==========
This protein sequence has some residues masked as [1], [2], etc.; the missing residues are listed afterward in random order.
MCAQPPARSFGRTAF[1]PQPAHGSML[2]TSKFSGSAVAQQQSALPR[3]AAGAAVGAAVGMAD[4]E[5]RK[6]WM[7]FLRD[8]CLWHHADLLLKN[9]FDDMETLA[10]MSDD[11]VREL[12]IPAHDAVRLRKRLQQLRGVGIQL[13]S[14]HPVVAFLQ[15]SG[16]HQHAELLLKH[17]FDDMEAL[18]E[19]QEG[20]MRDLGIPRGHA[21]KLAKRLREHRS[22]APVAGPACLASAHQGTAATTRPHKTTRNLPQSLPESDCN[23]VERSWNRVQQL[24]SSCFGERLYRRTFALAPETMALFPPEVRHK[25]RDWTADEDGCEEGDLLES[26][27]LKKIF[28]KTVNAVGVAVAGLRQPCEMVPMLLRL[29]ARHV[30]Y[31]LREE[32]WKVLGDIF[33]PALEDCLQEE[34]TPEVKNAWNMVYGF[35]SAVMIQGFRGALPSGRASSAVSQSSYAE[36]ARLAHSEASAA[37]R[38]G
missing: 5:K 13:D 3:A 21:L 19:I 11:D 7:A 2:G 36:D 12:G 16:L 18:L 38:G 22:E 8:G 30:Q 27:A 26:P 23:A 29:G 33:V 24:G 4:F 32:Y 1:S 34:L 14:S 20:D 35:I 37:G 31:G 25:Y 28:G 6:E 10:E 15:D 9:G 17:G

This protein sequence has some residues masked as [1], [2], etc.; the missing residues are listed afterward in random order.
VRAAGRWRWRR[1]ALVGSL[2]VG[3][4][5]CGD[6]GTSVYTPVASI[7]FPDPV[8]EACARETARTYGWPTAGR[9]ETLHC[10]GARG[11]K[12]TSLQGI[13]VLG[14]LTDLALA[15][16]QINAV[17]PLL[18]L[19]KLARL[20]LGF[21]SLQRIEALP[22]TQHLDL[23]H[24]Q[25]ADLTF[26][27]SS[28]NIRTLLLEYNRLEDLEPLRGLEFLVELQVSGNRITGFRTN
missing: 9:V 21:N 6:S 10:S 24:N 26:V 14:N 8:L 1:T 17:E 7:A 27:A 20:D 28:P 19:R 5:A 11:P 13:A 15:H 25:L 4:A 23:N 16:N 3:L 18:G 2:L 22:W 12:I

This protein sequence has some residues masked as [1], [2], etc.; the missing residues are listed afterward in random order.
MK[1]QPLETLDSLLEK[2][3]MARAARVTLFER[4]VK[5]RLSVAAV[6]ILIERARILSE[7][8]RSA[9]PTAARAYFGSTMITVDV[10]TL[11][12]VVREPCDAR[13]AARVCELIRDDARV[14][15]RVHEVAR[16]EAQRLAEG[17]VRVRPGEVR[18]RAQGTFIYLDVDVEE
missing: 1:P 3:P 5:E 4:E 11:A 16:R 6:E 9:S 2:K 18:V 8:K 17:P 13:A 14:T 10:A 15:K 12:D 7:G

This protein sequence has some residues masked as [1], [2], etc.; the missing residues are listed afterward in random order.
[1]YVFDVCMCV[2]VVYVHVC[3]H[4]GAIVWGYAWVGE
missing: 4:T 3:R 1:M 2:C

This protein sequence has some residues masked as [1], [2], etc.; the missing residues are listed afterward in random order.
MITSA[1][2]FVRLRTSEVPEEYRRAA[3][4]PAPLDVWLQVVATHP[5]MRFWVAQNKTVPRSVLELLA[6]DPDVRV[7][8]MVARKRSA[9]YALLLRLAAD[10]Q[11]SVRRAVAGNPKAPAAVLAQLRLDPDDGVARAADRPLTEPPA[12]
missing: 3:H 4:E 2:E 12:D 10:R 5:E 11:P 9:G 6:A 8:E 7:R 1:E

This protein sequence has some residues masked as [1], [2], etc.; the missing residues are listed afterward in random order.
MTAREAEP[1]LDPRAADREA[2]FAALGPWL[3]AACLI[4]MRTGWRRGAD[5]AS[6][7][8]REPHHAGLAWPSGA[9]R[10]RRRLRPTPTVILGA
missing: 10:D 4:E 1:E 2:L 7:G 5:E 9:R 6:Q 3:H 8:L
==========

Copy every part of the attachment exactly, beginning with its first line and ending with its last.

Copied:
This protein sequence has some residues masked as [1], [2], etc.; the missing residues are listed afterward in random order.
MCAQPPARSFGRTAF[1]PQPAHGSML[2]TSKFSGSAVAQQQSALPR[3]AAGAAVGAAVGMAD[4]E[5]RK[6]WM[7]FLRD[8]CLWHHADLLLKN[9]FDDMETLA[10]MSDD[11]VREL[12]IPAHDAVRLRKRLQQLRGVGIQL[13]S[14]HPVVAFLQ[15]SG[16]HQHAELLLKH[17]FDDMEAL[18]E[19]QEG[20]MRDLGIPRGHA[21]KLAKRLREHRS[22]APVAGPACLASAHQGTAATTRPHKTTRNLPQSLPESDCN[23]VERSWNRVQQL[24]SSCFGERLYRRTFALAPETMALFPPEVRHK[25]RDWTADEDGCEEGDLLES[26][27]LKKIF[28]KTVNAVGVAVAGLRQPCEMVPMLLRL[29]ARHV[30]Y[31]LREE[32]WKVLGDIF[33]PALEDCLQEE[34]TPEVKNAWNMVYGF[35]SAVMIQGFRGALPSGRASSAVSQSSYAE[36]ARLAHSEASAA[37]R[38]G
missing: 5:K 13:D 3:A 21:L 19:I 11:D 7:A 2:G 36:D 12:G 16:L 18:L 38:G 22:E 8:G 30:Q 27:A 26:P 23:A 29:G 33:V 24:G 4:F 32:Y 1:S 34:L 14:S 20:D 35:I 37:G 31:G 25:Y 28:G 6:E 10:E 15:D 9:G 17:G

This protein sequence has some residues masked as [1], [2], etc.; the missing residues are listed afterward in random order.
VRAAGRWRWRR[1]ALVGSL[2]VG[3][4][5]CGD[6]GTSVYTPVASI[7]FPDPV[8]EACARETARTYGWPTAGR[9]ETLHC[10]GARG[11]K[12]TSLQGI[13]VLG[14]LTDLALA[15][16]QINAV[17]PLL[18]L[19]KLARL[20]LGF[21]SLQRIEALP[22]TQHLDL[23]H[24]Q[25]ADLTF[26][27]SS[28]NIRTLLLEYNRLEDLEPLRGLEFLVELQVSGNRITGFRTN
missing: 9:V 21:N 6:S 10:S 24:N 26:V 14:N 8:L 1:T 17:E 7:A 27:A 20:D 28:P 19:R 5:A 11:P 13:A 15:H 25:L 4:A 23:N 16:N 3:L 18:G 2:L 22:W 12:I

This protein sequence has some residues masked as [1], [2], etc.; the missing residues are listed afterward in random order.
MK[1]QPLETLDSLLEK[2][3]MARAARVTLFER[4]VK[5]RLSVAAV[6]ILIERARILSE[7][8]RSA[9]PTAARAYFGSTMITVDV[10]TL[11][12]VVREPCDAR[13]AARVCELIRDDARV[14][15]RVHEVAR[16]EAQRLAEG[17]VRVRPGEVR[18]RAQGTFIYLDVDVEE
missing: 1:P 3:P 5:E 4:E 11:A 16:R 6:E 9:S 2:K 18:V 8:K 17:P 13:A 14:T 10:A 15:K 12:D 7:G

This protein sequence has some residues masked as [1], [2], etc.; the missing residues are listed afterward in random order.
[1]YVFDVCMCV[2]VVYVHVC[3]H[4]GAIVWGYAWVGE
missing: 4:T 3:R 1:M 2:C

This protein sequence has some residues masked as [1], [2], etc.; the missing residues are listed afterward in random order.
MITSA[1][2]FVRLRTSEVPEEYRRAA[3][4]PAPLDVWLQVVATHP[5]MRFWVAQNKTVPRSVLELLA[6]DPDVRV[7][8]MVARKRSA[9]YALLLRLAAD[10]Q[11]SVRRAVAGNPKAPAAVLAQLRLDPDDGVARAADRPLTEPPA[12]
missing: 3:H 4:E 2:E 12:D 10:R 5:E 11:P 9:G 6:A 8:E 7:R 1:E

This protein sequence has some residues masked as [1], [2], etc.; the missing residues are listed afterward in random order.
MTAREAEP[1]LDPRAADREA[2]FAALGPWL[3]AACLI[4]MRTGWRRGAD[5]AS[6][7][8]REPHHAGLAWPSGA[9]R[10]RRRLRPTPTVILGA
missing: 10:D 4:E 1:E 2:L 7:G 5:E 9:R 6:Q 3:H 8:L